Trucking Accidents Due to Defective Machinery

Approximately one out of every four semi-trucks, upon inspection, have been found to be so mechanically deficient that it is illegal for them to be operating on the roadways and they are declared out of service.

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How Often Does Defective Equipment Cause Truck Accidents?

Percentage of commercial trucks involved in accidents which, upon inspection, were found to have faulty equipment.

The worst part is that there are also New Mexico state laws in place which prohibit the driving of a commercial motor vehicle absent pre-operation inspection; and, if there is a defect found, the driver is not to operate the vehicle until it has been fixed.  This includes checking all of the essential safety components listed above.

Of course, it is only upon inspection that any of this is actually known, and there are likely thousands of trucks on the road this week that are in violation of federal law. Some common violations include:

  • Hazard prevention devices such as lighting and reflectors; electrical and emergency safety equipment; and cargo securement systems
  • Steering and performance systems such as a vehicle’s brakes, tires and wheels, steering components, suspension, fuel circuit, and exhaust
  • Other miscellaneous defects such as glazing and window obstructions; defective coupling devices and towing methods; heaters; or frames and body components.

An Eyeopening Example of How Defective Trucking Equipment Can Affect the Lives of Others on the Road:

On January 24, 2014, just before dawn on a twisty Ohio highway known as the “Devil’s Backbone”, a 12-ton semi-trailer plowed into oncoming traffic after coming loose from the tractor hauling it. The loose trailer traveled unguided at 40 mph striking two vehicles, killing both drivers.

Ohio authorities faulted the driver for not properly hitching the trailer.

17 months later the National Highway Traffic Safety Administration began investigating an unusually high rate of tractor-trailer separations wherein a specific brand of trailer hitch was used, manufactured by a company in Alabama. It took two years for the Alabama manufacturer to finally admit their trailer hitch was defective, ultimately issuing a recall.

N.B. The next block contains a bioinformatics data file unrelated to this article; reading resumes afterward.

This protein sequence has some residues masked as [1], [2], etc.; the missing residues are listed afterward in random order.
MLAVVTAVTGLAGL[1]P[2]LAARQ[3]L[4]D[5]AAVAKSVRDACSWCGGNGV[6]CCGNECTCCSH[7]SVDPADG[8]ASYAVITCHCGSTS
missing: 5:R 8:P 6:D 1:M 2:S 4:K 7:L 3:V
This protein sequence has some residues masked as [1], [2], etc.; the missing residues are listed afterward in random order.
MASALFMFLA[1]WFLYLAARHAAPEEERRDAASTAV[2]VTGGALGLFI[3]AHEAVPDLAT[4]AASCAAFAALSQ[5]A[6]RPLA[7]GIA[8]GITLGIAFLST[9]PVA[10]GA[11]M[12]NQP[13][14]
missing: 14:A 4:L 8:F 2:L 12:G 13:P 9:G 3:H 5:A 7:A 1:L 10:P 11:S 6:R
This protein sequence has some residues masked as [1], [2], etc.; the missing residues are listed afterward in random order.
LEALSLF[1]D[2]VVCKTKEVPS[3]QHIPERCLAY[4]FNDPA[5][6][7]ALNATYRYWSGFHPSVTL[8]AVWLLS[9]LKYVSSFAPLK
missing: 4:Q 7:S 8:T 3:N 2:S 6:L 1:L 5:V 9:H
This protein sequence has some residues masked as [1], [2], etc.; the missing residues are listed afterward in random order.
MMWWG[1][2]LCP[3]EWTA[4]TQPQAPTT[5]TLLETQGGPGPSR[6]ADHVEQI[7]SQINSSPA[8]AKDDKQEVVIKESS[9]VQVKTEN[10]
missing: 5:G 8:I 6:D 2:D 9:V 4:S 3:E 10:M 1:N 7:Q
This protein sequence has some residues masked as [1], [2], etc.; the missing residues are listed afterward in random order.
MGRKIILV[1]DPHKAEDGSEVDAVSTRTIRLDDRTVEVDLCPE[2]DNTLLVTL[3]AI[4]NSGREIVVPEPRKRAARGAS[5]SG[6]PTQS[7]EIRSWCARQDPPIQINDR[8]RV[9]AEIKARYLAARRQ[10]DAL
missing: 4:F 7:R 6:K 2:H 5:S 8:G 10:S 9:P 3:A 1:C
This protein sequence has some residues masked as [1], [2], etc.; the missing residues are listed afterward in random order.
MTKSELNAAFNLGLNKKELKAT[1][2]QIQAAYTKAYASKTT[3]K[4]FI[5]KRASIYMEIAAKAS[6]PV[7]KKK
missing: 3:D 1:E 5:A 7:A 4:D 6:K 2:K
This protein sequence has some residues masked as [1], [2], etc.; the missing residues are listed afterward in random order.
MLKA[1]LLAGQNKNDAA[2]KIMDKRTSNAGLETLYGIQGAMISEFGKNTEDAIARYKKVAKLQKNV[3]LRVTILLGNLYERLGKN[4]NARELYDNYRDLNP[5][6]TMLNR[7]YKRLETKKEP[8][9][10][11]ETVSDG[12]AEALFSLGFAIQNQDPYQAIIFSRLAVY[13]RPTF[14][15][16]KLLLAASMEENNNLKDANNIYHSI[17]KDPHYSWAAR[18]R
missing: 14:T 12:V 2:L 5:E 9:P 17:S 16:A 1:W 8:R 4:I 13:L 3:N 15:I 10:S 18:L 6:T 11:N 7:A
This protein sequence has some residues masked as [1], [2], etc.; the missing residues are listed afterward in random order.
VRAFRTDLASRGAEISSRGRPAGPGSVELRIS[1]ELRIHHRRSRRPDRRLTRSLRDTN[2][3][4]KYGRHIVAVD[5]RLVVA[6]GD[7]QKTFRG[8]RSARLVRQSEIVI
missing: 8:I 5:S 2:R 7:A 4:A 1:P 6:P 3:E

During that two years, an estimated 6,800 hitches were estimated to be on the road.

How Are These Trucks Still on the Road, Given All the Safety Inspections They Go Through?

While it’s easy to blame the operator of the truck for whatever reason, more often than not the blame goes way higher up the chain of command.

One contributing factor could be the NHTSA failing to analyze its own data in a timely manner, as in the example above, to uncover a safety problem. It is this same repetition of failures that delayed other notable recalls, such as the defective General Motors ignition switches and defective Takata airbags.

Another contributing factor is pure negligence on behalf of the trucking companies. Trucking companies will often discard reasonable balancing of safety and profit, choosing to put a questionable truck on the highway and risk the safety of those on the road, rather than risk a loss of profits. Afterall, not putting a truck on the road will guarantee no profit, while there is only a chance of endangering the lives of others as well as the company’s own employee(s).

The current number of injuries, deaths, illegal and unsafe semi-trucks is astonishing and quite frankly, simply unacceptable. Changes must be made not only from within the trucking industry, but also from within the overseeing agency whose sole purpose is to protect our friends, families, and the American public.

Should the Trucking Industry Do More?

The trucking industry must change its practices to ensure the safety of every other driver on the roads.  This means that it must not only conform to “custom in the field” (or what every other trucking company is doing at the time) but also anticipate its own potential for harm and take steps to lessen its own impact in the face of foreseeable risks.  Trucking safety equipment has evolved far beyond the days of a CB radio, paper logs, and reflective safety cones.  For instance, companies now have the option to purchase such “electronic onboard recorders” to monitor their driver’s sleep patterns and actual driving time, rather than relying on self-reported paper logs.  This allows companies to identify problem drivers before they hurt anyone by reporting uses of speed, vehicle control, and driver productivity.

Beyond simply providing an easier way to monitor driver’s technological advances have shown the emergence of systems aimed at preventing accidents in the moment.  Included in this category are side view assist, electronic vehicle stability control and forward collision warning.  Trucking companies should employ new safety technology and be aware of not only said technology’s potential for preventing injury but for increasing profits in the long run since this lack of proper equipment can lead to a plethora of unnecessary and expensive collisions.